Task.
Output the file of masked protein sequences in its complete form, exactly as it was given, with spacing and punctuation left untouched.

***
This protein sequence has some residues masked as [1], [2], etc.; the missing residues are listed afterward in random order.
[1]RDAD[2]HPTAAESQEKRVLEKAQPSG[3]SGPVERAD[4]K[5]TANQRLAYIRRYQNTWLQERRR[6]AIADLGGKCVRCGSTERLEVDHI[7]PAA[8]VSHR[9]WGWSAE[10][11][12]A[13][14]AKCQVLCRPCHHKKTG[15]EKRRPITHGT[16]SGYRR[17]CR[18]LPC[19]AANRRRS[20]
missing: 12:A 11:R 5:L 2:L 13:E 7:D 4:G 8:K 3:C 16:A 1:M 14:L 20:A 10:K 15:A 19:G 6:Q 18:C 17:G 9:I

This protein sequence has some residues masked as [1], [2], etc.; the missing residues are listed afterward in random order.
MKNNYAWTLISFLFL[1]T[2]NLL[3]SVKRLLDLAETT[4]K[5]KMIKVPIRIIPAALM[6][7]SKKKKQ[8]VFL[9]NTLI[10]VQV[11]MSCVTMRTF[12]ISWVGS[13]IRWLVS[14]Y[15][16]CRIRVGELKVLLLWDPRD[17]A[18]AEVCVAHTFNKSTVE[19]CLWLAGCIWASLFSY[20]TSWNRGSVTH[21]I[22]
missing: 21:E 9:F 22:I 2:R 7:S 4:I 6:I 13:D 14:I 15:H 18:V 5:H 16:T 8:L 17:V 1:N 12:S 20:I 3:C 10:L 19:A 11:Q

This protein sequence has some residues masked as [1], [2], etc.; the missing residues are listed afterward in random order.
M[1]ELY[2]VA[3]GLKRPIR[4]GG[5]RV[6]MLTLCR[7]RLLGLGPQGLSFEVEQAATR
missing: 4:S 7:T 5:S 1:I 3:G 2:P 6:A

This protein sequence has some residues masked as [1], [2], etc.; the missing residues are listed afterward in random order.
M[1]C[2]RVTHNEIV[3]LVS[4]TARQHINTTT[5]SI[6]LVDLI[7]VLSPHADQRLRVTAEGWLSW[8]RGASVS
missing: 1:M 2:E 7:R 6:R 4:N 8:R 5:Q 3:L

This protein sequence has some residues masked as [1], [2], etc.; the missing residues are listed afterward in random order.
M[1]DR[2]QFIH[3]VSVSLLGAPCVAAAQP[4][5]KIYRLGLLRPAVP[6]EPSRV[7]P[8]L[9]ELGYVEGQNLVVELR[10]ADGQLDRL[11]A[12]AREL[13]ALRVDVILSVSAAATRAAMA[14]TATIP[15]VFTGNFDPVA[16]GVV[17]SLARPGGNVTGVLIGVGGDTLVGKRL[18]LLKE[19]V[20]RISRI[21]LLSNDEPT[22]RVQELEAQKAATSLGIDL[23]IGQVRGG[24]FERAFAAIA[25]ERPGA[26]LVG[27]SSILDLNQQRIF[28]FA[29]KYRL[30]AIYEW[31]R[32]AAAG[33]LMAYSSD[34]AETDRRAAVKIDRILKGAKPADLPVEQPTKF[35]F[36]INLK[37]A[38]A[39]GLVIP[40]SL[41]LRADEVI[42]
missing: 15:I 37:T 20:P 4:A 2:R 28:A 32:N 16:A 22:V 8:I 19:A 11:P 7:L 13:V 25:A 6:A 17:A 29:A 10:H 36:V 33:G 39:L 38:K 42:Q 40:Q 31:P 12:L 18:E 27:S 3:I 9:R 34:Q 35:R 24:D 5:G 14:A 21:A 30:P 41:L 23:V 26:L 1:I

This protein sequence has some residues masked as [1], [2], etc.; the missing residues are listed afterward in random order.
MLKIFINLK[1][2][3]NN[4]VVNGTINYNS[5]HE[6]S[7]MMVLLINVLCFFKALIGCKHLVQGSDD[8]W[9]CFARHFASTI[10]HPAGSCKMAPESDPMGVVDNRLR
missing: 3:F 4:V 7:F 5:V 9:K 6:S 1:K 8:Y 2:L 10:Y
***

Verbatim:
This protein sequence has some residues masked as [1], [2], etc.; the missing residues are listed afterward in random order.
[1]RDAD[2]HPTAAESQEKRVLEKAQPSG[3]SGPVERAD[4]K[5]TANQRLAYIRRYQNTWLQERRR[6]AIADLGGKCVRCGSTERLEVDHI[7]PAA[8]VSHR[9]WGWSAE[10][11][12]A[13][14]AKCQVLCRPCHHKKTG[15]EKRRPITHGT[16]SGYRR[17]CR[18]LPC[19]AANRRRS[20]
missing: 12:A 11:R 5:L 2:L 13:E 7:D 4:G 8:K 3:C 16:A 1:M 14:L 20:A 10:K 15:A 19:G 6:Q 18:C 17:G 9:I

This protein sequence has some residues masked as [1], [2], etc.; the missing residues are listed afterward in random order.
MKNNYAWTLISFLFL[1]T[2]NLL[3]SVKRLLDLAETT[4]K[5]KMIKVPIRIIPAALM[6][7]SKKKKQ[8]VFL[9]NTLI[10]VQV[11]MSCVTMRTF[12]ISWVGS[13]IRWLVS[14]Y[15][16]CRIRVGELKVLLLWDPRD[17]A[18]AEVCVAHTFNKSTVE[19]CLWLAGCIWASLFSY[20]TSWNRGSVTH[21]I[22]
missing: 21:E 9:F 22:I 2:R 7:S 4:I 6:I 13:D 14:I 15:H 18:V 5:H 16:T 8:L 17:V 1:N 12:S 20:I 3:C 10:L 19:A 11:Q

This protein sequence has some residues masked as [1], [2], etc.; the missing residues are listed afterward in random order.
M[1]ELY[2]VA[3]GLKRPIR[4]GG[5]RV[6]MLTLCR[7]RLLGLGPQGLSFEVEQAATR
missing: 4:S 7:T 5:S 1:I 3:G 2:P 6:A

This protein sequence has some residues masked as [1], [2], etc.; the missing residues are listed afterward in random order.
M[1]C[2]RVTHNEIV[3]LVS[4]TARQHINTTT[5]SI[6]LVDLI[7]VLSPHADQRLRVTAEGWLSW[8]RGASVS
missing: 1:M 2:E 7:R 6:R 4:N 8:R 5:Q 3:L

This protein sequence has some residues masked as [1], [2], etc.; the missing residues are listed afterward in random order.
M[1]DR[2]QFIH[3]VSVSLLGAPCVAAAQP[4][5]KIYRLGLLRPAVP[6]EPSRV[7]P[8]L[9]ELGYVEGQNLVVELR[10]ADGQLDRL[11]A[12]AREL[13]ALRVDVILSVSAAATRAAMA[14]TATIP[15]VFTGNFDPVA[16]GVV[17]SLARPGGNVTGVLIGVGGDTLVGKRL[18]LLKE[19]V[20]RISRI[21]LLSNDEPT[22]RVQELEAQKAATSLGIDL[23]IGQVRGG[24]FERAFAAIA[25]ERPGA[26]LVG[27]SSILDLNQQRIF[28]FA[29]KYRL[30]AIYEW[31]R[32]AAAG[33]LMAYSSD[34]AETDRRAAVKIDRILKGAKPADLPVEQPTKF[35]F[36]INLK[37]A[38]A[39]GLVIP[40]SL[41]LRADEVI[42]
missing: 15:I 37:T 20:P 4:A 2:R 28:A 32:N 16:A 22:V 8:I 19:A 11:P 7:L 13:V 25:A 6:A 17:A 29:A 10:H 36:V 33:G 39:L 38:K 42:Q 40:Q 31:P 12:L 18:E 27:S 3:I 9:R 34:Q 35:R 24:D 5:G 14:A 21:A 30:P 41:L 23:V 26:L 1:I

This protein sequence has some residues masked as [1], [2], etc.; the missing residues are listed afterward in random order.
MLKIFINLK[1][2][3]NN[4]VVNGTINYNS[5]HE[6]S[7]MMVLLINVLCFFKALIGCKHLVQGSDD[8]W[9]CFARHFASTI[10]HPAGSCKMAPESDPMGVVDNRLR
missing: 3:F 4:V 7:F 5:V 9:K 6:S 1:K 8:Y 2:L 10:Y